"There was," she says, "a moment at Brown university and I was giving my talk and these people were hissing and I went on the stage…" and Camille Paglia stops just waving her arms and actually leaps out of her chair. "And I went," she says, as she looms over me and stretches out her arm like a Messiah trying to calm the crowds,

" 'Where are the forces silencing free speech? There they are! There they are!' That," she says with another throaty laugh, "was from the movies. That was from Cleopatra!"

Camille Paglia has been in love with the movies all her life. She has always loved Hitchcock. She loves, she says, in an essay commissioned by the BFI for this summer's Hitchcock season, "their sparkling lucid surface and their secret sorcery". She thinks of him, she tells me, as "a true visual artist". The more you see his films, she says, the more you see in them and that, she says, is "the test of great art". But she doesn't just love his films. She identifies with him, too. "He remembers sitting in a corner as a boy just watching, watching, watching, and that," she says, "is my experience".

I think this is probably true. Camille Paglia may have tried to make herself the star in her own film, for a few short years in the Nineties, but I think she found being a star was a role she didn't quite fit. When she talks about things that have happened in her life, she sounds like someone who's preparing for, or recovering from, a fight. When she talks about art and culture – when she talks, for example, about the essay on David Bowie she has written for an exhibition of his costumes at the V&A in London next year, or about work she's planning on Native American art – she sounds like someone in the first flush of love. She sounds like someone who wouldn't have space in her life for more love than she's got.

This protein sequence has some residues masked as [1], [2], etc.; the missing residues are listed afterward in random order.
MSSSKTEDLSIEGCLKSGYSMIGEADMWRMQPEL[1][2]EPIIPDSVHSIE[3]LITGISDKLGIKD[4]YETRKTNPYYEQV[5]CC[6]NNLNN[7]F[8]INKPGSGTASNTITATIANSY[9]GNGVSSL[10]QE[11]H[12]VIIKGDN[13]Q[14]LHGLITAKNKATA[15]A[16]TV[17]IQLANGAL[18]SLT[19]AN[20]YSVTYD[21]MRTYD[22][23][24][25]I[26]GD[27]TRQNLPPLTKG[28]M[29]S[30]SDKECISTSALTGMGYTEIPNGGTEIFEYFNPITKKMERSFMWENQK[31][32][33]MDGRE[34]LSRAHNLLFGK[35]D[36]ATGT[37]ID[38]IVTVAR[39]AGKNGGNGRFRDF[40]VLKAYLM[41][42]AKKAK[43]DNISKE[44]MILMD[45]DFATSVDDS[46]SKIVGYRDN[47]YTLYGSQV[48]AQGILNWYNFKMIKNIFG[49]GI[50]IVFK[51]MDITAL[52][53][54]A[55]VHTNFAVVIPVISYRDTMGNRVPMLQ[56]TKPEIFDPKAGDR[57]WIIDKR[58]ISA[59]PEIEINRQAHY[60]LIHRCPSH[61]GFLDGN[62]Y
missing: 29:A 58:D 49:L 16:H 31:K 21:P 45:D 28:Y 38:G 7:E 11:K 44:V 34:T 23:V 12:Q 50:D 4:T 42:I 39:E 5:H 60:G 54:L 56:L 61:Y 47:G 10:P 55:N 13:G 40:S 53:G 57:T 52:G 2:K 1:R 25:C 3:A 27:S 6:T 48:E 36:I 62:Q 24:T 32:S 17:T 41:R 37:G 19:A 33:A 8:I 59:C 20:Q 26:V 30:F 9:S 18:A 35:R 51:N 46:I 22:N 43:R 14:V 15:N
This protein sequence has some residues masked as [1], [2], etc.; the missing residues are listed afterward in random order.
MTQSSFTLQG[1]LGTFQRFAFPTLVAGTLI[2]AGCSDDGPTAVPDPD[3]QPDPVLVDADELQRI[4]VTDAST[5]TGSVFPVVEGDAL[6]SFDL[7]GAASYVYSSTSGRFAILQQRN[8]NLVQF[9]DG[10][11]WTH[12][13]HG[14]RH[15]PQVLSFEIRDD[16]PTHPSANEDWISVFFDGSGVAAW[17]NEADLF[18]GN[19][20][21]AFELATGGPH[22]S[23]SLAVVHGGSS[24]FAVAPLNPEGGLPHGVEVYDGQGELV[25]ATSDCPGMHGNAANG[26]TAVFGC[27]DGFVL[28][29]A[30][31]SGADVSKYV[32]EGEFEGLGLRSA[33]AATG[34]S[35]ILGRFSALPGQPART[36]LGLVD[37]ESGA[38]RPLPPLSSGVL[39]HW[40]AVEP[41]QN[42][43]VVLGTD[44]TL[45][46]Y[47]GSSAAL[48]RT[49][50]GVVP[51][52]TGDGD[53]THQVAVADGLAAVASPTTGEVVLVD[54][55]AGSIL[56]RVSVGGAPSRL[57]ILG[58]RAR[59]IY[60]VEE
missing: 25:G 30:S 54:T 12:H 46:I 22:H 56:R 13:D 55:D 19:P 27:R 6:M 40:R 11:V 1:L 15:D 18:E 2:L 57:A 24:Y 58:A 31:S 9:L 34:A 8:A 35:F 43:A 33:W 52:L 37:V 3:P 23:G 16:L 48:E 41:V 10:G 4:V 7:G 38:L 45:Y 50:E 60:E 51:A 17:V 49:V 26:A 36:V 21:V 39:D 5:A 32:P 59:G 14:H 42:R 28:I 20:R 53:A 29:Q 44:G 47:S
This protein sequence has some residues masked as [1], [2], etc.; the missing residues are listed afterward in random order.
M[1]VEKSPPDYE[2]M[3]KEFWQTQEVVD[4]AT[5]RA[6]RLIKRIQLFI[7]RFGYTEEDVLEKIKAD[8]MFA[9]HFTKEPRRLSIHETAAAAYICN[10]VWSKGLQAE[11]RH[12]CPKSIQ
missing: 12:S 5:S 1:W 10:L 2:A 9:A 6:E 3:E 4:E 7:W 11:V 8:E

"I am," she says, "a very reclusive, private person. Nothing about my life has ever changed except, after Sexual Personae, I could finally get out of the two-room attic apartment I was in and buy a small house. I don't go to New York. I don't go to parties. I just do my business and study nature. My career is 28 years in an obscure art school, with limited staff and no perks. All I am," she says, "is a teacher".

A teacher? Sure, she's a teacher. She is, I'm sure, a damn good teacher. But that thing she said about being one of the "best in humanities"? I think she's right.

'The Genius of Hitchcock' season is at BFI Southbank until 19 October ( 'Glittering Images' will be published by Pantheon in October

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Stewart Lee (Gavin Evans)